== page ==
Passalacqua is a different proposition. It has just 24 rooms and suites, compared with the Tremezzo’s 90, spread out over an enormous amount of square footage on five acres of private land. That scale informs the whole atmosphere, which is both more intimate and, in some ways, more exclusive than that of the Tremezzo.
It’s easy to spot: the only building in Moltrasio – just to the north of Cernobbio – that’s surrounded by a wide skirt of green. Built in 1767, before much of the town existed, Passalacqua has some of the most extensive and beautiful private gardens on the lake. The multiple terraces are planted with an olive grove, vegetable plots and heritage roses, and shaded by 200- and 300-year-old magnolia trees and cedars of Lebanon. Its façade, painted pale butter-biscuit yellow, stands out above them, striking for both size and impeccable symmetry.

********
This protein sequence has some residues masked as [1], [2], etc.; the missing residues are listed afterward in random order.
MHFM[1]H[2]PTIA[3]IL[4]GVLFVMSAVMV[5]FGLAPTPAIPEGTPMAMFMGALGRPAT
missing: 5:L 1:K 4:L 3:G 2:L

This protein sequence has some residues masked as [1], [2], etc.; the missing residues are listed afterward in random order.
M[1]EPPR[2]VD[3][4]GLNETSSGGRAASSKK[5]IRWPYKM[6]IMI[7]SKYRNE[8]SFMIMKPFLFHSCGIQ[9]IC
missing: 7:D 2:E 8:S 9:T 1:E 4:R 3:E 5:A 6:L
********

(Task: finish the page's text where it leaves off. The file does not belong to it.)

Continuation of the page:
Passalacqua was still a private home when it came into the De Santises’ hands in 2018. The previous owner, an American banker, had renovated it in 2000 and commissioned the celebrated late landscape designer Emilio Trabella to restore the gardens along formal Italian 18th-century lines. While everything functioned perfectly, the family had a vision that required some (re)doing.
“We started with something specific in mind, which was the feel of a real comasco home,” Valentina says. Hotels that feel like home is a claim that is rarely made good on. But what the De Santis family has created hits the mark – an environment composed of three centuries’ worth of beautiful things, sourced from fairs, dealers and auction houses, and family heirlooms, all assembled with a clearly accomplished sense of balance and flow.